What I’d Add or Fix
The engineers at Adobe do an amazing job, and they make things happen that work so well it often seems to us as if it is easy, which I’m sure it is not. If it hasn’t come across well, then I’d like to say that I absolutely love Dreamweaver and as I teach something in it most weeks at Academy Class, it makes my job easier, and is less typing-intensive for my learners, who also benefit from less errors with their code, too. All I want do at the end of this post is just add in a few things I’d like to see – that they haven’t already done with the CC release (Media and jQuery UI in the Insert Panel!). Of course, the minute this post is published, I will remember loads of other things I think Dreamweaver could do with but it is hot at the moment, the end of the working day, I have already written over 1,000 words and I can only think of the ones I wish for all the time, so here are my suggestions:
Point to File is Great but…
It’s a bit 1995. What would be useful; is pointing to text anchors within the page I’m pointing at. Dreamweaver knows loads about the content of my pages, so would it be difficult for it to be “listening” out empty for <a> elements with an ID attribute, when I point to a file? On static sites that I build I use named anchors aplenty to link content – I can’t be the only person in the world doing that, now can I?
Make Move CSS Rules Work Properly
It is very common to develop a page style by adding the styles to the <head> of the document in <style> tags and then to export them to an external CSS document and link to that document. Dreamweaver has a function in the coding toolbar that is there to expedite this but the only problem is that it always puts the link to the external document above the closing </head> tag. That means, if you are using embedded page styles as an override to the external stylesheet that link has to be moved above the <style> tags or the chances are any styles in the document stylesheet will be ignored. Again – would it be difficult to get that function to put them above any opening <style> tags?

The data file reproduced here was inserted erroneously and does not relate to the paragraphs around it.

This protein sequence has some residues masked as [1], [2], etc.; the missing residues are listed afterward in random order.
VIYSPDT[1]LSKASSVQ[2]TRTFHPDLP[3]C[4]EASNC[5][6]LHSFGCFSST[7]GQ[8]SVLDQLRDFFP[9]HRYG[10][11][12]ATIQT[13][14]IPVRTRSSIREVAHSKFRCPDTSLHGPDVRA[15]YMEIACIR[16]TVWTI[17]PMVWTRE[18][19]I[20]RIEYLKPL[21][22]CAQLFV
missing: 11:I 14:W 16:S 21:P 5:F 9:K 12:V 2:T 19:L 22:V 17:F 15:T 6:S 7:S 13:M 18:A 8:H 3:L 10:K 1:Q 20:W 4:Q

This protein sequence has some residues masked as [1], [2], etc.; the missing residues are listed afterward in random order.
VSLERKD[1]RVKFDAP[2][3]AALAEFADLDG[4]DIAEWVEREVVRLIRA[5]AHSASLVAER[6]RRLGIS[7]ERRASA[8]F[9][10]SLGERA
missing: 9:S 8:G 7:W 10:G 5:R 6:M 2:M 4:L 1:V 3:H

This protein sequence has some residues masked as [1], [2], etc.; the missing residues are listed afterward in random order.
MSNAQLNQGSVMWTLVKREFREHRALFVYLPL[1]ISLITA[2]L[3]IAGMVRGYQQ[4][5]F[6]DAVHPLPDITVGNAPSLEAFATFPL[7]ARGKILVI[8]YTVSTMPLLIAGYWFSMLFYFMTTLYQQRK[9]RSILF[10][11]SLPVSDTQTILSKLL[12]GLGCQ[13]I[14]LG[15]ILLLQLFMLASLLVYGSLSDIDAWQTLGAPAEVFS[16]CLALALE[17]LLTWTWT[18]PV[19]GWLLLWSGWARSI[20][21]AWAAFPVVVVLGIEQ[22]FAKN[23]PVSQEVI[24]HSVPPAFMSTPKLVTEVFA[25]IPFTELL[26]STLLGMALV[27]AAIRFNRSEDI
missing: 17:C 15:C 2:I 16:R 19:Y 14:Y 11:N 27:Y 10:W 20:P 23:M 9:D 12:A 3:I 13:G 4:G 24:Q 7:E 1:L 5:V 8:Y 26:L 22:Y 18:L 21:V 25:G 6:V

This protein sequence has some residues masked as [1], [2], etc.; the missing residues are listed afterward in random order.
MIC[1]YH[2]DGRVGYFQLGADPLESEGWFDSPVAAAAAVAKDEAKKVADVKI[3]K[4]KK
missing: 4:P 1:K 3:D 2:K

Revert the Insert Panel to Horizontal
As it used to be. This is my least favourite part of the interface in many ways – even though in CC they have at least got rid of the bits that have been in there since 1997 and put some useful stuff in there – mentioned above.
When it is used horizontally, it is quite useful and greta for teaching, especially when building forms, but to have a panel that you have to scroll in makes the menu system a much more attractive prospect; given that panels are to some degree there to stop you going to the menu system all the time this seems to me to be counter-intuitive. I know you can change this by dragging it into place, but it isn’t obvious to new users who would perhaps use it most – or maybe introduce a new default “Starter” workspace.
This used to be the shortcut as I recall for “Save Everything” back in the day and the DW revamp of late has seen that shortcut freed up – can we have it back please. Note to self: If this wish is granted, you’ll need to find something else to do when you’re teaching creating custom keyboard shortcuts.